By construction \(f(A) \supseteq A\), by the above \(\mathcal{C}\) is chain complete, therefore by Bourbaki Witt \(f\) has a fixed point above every element of \(\mathcal{C}\). The elements of \(\mathcal{C}\) are the chains of \(X\) and the fixed points of \(f\) must be maximal. Hence the result is proved.


As promised, Zorn’s lemma is just a simple corollary:

Zorn’s Lemma

Let \(X\) be a poset such that every chain has an upper bound (not necessarily a least one). \(X\) has a maximal element.


Pick a maximal chain, \(C\). Let \(x\) be an upper bound for \(C\). If there were some element \(y \) with \(x < y\) then \(C \cup \{y\}\) would be a chain strictly containing \(C\). Therefore no such \(y\) exists and \(x\) is maximal.


A lot of the proofs presented for both of these results are pretty inscrutable. They’re not hard to understand, but there are quite a lot of details to get right.

I’ve got to admit, this mostly exhausts my list of cute things in set theory you can prove by way of fixed point theorems. I’m sure there are more, and I’d be interested to hear about them, but it’s been a while since I’ve looked at this and these are the only two I remember.

Update: In talking to Imre Leader, who taught me the course in which I learned Bourbaki Witt, he points out that as far as set theory is concerned Bourbaki Witt is almost entirely useless. It can essentially be regarded as “the choice free part of Zorn’s lemma”, and as a result no one actually uses it because the hypotheses of Zorn’s lemma are so much easier to verify.

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8 thoughts on “The power of fixed point theorems in Set Theory

    1. david Post author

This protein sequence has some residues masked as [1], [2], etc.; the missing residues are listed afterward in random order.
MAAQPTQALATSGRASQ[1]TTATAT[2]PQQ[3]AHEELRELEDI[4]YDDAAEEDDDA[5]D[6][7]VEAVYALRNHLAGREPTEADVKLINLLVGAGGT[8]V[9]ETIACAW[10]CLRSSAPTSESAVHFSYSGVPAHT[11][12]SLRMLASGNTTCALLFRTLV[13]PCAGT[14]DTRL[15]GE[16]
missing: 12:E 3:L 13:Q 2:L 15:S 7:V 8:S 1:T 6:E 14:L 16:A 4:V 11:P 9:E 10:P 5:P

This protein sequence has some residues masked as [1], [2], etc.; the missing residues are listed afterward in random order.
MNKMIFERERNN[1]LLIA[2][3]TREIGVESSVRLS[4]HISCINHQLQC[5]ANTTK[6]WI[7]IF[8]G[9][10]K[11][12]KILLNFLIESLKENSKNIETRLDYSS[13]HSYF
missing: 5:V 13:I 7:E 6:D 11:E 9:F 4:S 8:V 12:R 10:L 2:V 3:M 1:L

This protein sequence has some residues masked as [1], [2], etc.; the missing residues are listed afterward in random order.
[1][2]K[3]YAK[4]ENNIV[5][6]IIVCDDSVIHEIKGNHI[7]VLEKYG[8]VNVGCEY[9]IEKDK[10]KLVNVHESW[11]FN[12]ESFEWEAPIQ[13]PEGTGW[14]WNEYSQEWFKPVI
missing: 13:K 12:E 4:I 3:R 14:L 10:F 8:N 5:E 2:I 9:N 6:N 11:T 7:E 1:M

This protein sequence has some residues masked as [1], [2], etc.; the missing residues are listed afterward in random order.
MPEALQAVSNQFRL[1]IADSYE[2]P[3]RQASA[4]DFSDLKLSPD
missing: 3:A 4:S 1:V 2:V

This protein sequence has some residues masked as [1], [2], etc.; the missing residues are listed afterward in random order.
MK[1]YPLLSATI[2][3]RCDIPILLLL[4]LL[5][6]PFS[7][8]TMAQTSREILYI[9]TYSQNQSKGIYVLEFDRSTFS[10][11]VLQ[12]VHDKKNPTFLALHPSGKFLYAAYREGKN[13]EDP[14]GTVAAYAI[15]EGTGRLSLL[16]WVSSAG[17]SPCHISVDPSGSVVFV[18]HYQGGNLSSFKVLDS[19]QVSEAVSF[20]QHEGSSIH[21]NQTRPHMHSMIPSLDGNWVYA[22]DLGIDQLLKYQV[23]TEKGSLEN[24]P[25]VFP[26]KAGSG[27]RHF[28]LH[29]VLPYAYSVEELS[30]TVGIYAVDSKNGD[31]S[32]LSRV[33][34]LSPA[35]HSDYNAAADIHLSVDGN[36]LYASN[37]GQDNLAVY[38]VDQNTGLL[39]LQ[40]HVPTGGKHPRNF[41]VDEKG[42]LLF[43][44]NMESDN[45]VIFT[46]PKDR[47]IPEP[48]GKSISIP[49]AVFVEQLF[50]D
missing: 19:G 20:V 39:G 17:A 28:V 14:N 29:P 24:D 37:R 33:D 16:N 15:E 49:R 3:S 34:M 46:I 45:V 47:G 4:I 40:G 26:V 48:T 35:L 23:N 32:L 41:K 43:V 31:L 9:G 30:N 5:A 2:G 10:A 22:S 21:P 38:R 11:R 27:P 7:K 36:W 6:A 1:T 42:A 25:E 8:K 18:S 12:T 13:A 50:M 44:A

I’m sorry, I don’t follow at all. The condition for \(f(x) \in A\) is that \(f(x) \leq f(f(x))\), not that \(f(x) \leq f(x)\). What am I missing?

  1. yang

    A problem in the proof of Knaster–Tarski fixed point theorem is the non-emptiness of the set A. The proof will fail in case A is an empty set. Am I right?

  2. Pingback: An introduction to infinity | David R. MacIver

  3. Todd Trimble

    This is a nice blog article. I have a couple of comments.

    To the commenter yang: there is no problem, because the empty poset is not complete. Completeness means that every subset, including the empty subset, has a least upper bound, i.e., an element y such that y is an upper bound such that y <= x for any upper bound x. In the case of the empty subset, this would mean the existence of a bottom element. Since the empty poset has no bottom element, it can't be complete.

    Second, it's possible to "beta-reduce" the proofs so that they become less inscrutable. Take for example the proof of Cantor-Bernstein from Knaster-Tarski. The point is that Knaster-Tarski is not a black box but is quite explicit. In this case, the fixed point H is explicitly the union of all subsets S such that S is contained in g(f(S)^c)^c. This is essentially the same as defining H = {a in A: {a} <= g( {f(a)}^c )^c}, in other words H = {a in A: a not= g(b) whenever b not= f(a)}. Of course, this H might be empty, but no matter. We go ahead and define the bijection as before: h(a) = f(a) if a in H, and h(a) = g^{-1}(a) if a not in H. [Notice that if a is not in H, then by definition of H there is some b != f(a) such that g(b) = a (and of course this b is unique), and so the function h is well-defined and everything works out.] If you work through this, it turns out to be actually the same as the other commonly seen proof (attributed to Julius Koenig) involving a back-and-forth argument, but to my eyes this formulation looks less fussy and more easily remembered.